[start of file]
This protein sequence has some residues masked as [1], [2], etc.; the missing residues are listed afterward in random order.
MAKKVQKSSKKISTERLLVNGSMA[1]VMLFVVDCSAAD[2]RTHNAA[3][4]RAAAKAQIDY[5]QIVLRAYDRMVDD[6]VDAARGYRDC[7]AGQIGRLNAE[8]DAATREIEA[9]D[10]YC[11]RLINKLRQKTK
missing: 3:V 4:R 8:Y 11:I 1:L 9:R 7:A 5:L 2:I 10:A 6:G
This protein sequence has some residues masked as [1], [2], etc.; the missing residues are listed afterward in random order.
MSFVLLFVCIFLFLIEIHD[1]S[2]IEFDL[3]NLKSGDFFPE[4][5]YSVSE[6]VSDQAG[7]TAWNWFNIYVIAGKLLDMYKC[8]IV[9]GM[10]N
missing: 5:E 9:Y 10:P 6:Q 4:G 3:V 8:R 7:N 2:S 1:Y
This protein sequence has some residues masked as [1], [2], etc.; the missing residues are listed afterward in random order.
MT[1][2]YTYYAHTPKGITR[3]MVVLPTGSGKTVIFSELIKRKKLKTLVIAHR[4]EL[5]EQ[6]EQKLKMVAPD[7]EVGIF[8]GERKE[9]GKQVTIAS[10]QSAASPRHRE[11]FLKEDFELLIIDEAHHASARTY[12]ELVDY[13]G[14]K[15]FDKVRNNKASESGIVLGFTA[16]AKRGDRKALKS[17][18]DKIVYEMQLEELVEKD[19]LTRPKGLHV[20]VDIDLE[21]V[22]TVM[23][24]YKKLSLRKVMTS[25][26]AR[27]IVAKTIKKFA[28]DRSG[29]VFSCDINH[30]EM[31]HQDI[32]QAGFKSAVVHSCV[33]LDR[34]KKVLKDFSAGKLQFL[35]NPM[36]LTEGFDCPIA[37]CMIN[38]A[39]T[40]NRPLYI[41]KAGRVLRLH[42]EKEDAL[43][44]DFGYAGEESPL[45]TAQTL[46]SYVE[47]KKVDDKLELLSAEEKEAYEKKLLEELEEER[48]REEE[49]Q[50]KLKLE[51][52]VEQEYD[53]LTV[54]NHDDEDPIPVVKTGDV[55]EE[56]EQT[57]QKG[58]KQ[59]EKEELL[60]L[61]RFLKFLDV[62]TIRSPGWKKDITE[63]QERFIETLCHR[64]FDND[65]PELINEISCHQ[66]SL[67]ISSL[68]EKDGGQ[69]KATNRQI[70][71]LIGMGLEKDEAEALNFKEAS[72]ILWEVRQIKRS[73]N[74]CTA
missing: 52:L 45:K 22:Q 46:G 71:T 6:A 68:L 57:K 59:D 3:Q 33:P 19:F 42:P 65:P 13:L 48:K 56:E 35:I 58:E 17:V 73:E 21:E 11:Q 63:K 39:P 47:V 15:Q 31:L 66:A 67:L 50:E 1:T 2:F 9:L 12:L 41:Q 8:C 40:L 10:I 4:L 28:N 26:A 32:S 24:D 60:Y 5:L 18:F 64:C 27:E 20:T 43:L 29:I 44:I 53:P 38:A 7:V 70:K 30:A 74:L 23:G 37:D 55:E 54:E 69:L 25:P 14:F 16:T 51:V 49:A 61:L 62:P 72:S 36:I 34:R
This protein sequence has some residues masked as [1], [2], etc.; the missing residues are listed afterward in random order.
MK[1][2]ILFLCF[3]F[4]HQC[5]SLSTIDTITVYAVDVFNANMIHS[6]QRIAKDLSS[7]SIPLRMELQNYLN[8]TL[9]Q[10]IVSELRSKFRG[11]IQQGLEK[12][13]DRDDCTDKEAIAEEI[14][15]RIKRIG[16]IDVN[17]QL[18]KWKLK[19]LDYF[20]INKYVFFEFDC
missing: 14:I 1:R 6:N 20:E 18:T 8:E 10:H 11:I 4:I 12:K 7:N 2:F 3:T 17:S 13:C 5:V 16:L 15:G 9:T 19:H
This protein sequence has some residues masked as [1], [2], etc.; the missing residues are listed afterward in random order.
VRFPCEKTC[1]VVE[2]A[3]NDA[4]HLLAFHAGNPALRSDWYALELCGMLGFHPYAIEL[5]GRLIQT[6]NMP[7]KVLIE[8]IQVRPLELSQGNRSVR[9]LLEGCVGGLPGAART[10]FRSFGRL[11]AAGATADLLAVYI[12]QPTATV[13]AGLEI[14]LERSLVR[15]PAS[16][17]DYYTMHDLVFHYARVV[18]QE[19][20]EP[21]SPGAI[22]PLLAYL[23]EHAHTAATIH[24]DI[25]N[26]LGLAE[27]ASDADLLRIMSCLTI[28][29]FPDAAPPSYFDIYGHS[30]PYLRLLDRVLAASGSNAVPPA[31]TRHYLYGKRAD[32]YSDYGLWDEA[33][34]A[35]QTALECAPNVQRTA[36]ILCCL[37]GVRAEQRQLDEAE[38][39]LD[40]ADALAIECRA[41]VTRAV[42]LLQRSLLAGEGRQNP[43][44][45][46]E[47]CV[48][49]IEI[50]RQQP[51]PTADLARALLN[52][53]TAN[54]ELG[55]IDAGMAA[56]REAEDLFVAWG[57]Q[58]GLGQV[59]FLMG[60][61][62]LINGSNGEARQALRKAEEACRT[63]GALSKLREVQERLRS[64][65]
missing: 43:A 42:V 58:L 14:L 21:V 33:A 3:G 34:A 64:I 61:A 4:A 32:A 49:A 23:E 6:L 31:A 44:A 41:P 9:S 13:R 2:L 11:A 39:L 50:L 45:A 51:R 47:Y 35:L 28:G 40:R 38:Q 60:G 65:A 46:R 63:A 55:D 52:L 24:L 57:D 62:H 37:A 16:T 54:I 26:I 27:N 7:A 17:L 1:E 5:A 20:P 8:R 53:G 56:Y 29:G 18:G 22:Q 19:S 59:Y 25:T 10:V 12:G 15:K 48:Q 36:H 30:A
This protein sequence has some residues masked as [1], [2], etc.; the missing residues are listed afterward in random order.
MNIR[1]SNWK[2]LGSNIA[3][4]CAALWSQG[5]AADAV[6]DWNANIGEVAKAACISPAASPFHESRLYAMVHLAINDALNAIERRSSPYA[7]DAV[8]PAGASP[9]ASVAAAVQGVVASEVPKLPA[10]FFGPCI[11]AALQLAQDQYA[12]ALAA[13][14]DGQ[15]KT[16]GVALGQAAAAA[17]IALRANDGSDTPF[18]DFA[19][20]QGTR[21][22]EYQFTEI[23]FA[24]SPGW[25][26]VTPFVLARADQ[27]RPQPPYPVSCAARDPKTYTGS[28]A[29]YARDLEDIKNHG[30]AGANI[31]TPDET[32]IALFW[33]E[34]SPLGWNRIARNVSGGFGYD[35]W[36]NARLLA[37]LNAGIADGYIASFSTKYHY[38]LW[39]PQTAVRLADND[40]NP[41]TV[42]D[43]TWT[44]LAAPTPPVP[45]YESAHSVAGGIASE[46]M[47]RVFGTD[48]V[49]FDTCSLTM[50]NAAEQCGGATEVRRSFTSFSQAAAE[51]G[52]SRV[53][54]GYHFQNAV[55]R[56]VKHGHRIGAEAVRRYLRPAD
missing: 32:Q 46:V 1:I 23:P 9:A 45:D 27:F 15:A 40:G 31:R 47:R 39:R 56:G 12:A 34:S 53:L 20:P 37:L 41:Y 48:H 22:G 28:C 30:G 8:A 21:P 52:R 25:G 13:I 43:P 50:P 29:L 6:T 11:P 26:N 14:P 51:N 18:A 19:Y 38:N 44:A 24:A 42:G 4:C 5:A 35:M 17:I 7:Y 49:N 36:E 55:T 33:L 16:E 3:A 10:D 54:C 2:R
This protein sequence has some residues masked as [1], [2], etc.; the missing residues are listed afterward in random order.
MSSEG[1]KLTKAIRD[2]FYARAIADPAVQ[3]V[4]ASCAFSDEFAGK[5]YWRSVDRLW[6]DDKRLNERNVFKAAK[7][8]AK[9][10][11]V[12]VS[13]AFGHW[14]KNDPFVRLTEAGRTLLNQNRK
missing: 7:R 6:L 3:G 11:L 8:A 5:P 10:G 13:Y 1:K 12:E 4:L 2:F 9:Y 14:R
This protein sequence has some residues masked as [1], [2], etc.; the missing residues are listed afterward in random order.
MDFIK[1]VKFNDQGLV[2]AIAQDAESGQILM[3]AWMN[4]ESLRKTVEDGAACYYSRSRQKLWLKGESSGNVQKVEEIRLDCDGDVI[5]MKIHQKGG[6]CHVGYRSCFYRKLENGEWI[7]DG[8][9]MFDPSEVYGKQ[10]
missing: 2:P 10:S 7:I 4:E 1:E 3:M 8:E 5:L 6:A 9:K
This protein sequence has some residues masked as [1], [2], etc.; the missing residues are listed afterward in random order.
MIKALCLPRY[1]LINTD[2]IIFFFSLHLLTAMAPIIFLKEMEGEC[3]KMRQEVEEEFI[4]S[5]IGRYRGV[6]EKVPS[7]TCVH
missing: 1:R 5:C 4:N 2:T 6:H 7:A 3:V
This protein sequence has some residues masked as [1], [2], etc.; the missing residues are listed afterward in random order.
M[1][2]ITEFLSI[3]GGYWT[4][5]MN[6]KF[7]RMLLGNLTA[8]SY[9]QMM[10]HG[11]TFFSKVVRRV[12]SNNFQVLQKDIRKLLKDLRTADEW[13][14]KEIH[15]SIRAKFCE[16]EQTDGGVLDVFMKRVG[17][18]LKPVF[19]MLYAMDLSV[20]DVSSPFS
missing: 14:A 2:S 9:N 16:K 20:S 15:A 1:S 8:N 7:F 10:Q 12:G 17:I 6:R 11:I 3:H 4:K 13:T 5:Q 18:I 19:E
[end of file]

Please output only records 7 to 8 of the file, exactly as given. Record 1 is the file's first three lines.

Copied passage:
This protein sequence has some residues masked as [1], [2], etc.; the missing residues are listed afterward in random order.
MSSEG[1]KLTKAIRD[2]FYARAIADPAVQ[3]V[4]ASCAFSDEFAGK[5]YWRSVDRLW[6]DDKRLNERNVFKAAK[7][8]AK[9][10][11]V[12]VS[13]AFGHW[14]KNDPFVRLTEAGRTLLNQNRK
missing: 7:R 6:L 3:G 11:L 8:A 5:P 10:G 13:Y 1:K 12:E 4:L 2:F 9:Y 14:R
This protein sequence has some residues masked as [1], [2], etc.; the missing residues are listed afterward in random order.
MDFIK[1]VKFNDQGLV[2]AIAQDAESGQILM[3]AWMN[4]ESLRKTVEDGAACYYSRSRQKLWLKGESSGNVQKVEEIRLDCDGDVI[5]MKIHQKGG[6]CHVGYRSCFYRKLENGEWI[7]DG[8][9]MFDPSEVYGKQ[10]
missing: 2:P 10:S 7:I 4:E 1:E 3:M 8:E 5:L 6:A 9:K